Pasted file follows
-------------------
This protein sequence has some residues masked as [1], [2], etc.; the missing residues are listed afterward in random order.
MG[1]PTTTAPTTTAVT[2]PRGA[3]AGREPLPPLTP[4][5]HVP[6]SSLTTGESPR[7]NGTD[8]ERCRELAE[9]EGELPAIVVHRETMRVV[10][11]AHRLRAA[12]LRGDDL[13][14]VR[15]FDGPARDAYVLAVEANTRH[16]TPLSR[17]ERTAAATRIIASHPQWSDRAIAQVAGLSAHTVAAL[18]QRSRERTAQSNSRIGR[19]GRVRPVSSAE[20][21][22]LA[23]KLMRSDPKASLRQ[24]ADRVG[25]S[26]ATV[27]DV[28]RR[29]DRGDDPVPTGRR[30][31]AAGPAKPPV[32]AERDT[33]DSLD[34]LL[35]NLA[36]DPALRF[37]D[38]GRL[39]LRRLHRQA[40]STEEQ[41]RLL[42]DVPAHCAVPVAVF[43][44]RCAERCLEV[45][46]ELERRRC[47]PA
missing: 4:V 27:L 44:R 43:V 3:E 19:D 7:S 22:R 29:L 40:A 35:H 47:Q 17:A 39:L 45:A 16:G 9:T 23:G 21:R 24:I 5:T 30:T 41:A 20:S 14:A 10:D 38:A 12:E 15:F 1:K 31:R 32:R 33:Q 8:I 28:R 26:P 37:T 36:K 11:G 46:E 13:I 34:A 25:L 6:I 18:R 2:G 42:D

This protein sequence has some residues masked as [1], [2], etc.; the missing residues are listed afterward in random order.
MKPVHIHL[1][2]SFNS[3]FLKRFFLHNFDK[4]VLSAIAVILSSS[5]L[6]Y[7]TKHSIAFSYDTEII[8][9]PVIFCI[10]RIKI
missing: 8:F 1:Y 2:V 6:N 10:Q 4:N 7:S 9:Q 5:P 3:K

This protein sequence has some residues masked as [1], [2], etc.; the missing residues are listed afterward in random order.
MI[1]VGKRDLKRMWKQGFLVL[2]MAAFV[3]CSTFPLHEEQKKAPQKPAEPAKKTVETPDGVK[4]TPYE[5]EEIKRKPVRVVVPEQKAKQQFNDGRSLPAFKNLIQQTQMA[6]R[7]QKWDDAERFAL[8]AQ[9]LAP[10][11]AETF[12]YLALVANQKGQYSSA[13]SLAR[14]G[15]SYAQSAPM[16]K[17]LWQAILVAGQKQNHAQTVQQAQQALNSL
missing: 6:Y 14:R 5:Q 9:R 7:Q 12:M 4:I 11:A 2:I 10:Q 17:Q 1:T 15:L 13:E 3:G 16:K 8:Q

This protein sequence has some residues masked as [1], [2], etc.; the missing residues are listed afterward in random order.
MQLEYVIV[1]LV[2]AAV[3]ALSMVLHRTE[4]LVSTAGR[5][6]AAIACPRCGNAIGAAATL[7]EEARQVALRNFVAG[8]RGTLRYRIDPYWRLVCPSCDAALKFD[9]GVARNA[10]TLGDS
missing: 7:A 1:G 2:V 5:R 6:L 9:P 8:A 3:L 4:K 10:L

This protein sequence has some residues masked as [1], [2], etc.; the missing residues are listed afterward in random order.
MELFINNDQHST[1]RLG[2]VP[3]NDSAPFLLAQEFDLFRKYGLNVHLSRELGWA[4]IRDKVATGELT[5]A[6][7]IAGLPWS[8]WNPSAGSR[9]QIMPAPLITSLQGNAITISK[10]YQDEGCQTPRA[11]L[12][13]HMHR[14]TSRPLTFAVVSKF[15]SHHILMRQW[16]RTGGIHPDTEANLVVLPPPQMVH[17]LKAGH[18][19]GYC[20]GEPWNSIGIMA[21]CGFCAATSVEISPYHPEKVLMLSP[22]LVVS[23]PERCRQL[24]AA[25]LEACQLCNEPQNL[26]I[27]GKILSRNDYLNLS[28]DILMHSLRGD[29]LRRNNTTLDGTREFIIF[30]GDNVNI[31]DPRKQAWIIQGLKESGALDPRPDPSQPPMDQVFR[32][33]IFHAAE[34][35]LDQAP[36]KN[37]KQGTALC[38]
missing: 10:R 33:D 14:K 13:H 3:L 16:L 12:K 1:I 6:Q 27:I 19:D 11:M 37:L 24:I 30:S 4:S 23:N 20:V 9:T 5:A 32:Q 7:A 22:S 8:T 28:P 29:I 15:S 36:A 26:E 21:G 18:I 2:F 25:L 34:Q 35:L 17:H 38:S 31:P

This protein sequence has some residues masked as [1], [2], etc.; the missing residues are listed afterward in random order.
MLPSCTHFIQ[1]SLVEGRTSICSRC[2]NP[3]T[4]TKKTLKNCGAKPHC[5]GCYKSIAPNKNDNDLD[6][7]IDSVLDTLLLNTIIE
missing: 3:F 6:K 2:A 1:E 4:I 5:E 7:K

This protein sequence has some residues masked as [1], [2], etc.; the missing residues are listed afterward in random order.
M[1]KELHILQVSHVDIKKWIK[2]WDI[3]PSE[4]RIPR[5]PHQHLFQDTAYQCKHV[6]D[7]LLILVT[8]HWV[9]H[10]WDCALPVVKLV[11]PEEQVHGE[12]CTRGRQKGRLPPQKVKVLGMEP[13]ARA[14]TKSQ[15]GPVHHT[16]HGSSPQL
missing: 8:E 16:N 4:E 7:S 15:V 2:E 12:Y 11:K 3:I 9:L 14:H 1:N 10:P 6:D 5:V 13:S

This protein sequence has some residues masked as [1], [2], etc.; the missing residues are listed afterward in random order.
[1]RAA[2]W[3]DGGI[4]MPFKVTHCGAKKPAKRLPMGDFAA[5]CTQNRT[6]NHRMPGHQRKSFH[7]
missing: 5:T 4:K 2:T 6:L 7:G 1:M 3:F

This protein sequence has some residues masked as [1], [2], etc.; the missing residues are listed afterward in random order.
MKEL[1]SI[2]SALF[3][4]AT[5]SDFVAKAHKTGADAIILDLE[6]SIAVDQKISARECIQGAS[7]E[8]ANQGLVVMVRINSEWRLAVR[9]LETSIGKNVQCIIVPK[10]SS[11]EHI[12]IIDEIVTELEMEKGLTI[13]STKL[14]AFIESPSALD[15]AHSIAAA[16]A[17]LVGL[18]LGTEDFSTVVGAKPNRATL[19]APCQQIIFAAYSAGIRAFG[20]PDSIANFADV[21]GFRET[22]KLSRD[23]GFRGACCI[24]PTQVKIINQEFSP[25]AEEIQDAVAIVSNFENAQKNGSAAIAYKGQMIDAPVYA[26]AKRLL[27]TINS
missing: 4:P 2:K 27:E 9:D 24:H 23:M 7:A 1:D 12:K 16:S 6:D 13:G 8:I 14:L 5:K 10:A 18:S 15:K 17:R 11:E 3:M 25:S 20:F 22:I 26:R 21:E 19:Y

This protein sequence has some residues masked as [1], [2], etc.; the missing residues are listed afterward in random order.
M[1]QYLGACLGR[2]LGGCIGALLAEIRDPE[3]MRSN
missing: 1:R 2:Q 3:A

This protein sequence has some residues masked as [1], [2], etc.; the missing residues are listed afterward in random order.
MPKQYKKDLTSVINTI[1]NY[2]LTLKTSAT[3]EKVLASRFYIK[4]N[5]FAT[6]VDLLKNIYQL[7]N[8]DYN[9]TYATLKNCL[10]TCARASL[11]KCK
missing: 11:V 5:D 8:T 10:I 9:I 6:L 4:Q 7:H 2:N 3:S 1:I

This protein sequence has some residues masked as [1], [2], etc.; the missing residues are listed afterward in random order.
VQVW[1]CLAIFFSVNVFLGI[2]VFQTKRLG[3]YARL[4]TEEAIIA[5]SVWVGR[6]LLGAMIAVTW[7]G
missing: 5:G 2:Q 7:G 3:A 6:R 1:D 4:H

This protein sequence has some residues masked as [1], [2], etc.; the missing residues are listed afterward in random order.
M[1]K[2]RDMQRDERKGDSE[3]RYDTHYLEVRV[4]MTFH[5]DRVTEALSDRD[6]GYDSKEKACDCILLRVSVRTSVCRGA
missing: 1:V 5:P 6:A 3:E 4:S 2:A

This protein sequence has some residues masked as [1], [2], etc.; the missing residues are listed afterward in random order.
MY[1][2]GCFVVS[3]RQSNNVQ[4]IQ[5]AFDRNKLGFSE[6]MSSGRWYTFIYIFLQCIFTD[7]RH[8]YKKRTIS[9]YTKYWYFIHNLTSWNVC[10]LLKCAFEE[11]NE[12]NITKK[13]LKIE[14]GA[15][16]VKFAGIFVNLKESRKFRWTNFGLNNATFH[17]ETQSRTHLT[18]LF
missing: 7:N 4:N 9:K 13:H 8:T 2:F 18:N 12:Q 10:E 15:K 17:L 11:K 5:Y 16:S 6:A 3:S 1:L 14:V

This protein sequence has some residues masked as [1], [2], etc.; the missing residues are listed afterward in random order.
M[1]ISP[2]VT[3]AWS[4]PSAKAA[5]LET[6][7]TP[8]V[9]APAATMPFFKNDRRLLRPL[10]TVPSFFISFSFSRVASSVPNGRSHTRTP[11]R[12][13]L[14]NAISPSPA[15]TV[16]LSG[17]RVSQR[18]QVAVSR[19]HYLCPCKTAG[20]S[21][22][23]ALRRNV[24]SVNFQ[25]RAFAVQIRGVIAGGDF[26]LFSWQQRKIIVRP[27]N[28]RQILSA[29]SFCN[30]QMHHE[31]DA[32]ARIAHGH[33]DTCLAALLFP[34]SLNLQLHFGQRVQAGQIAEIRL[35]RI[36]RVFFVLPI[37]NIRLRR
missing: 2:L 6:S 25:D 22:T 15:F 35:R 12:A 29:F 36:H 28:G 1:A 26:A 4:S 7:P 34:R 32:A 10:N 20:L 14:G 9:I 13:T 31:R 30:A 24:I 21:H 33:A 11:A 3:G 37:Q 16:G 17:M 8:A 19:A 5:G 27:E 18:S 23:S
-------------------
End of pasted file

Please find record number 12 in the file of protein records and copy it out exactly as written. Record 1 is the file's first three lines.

This protein sequence has some residues masked as [1], [2], etc.; the missing residues are listed afterward in random order.
VQVW[1]CLAIFFSVNVFLGI[2]VFQTKRLG[3]YARL[4]TEEAIIA[5]SVWVGR[6]LLGAMIAVTW[7]G
missing: 5:G 2:Q 7:G 3:A 6:R 1:D 4:H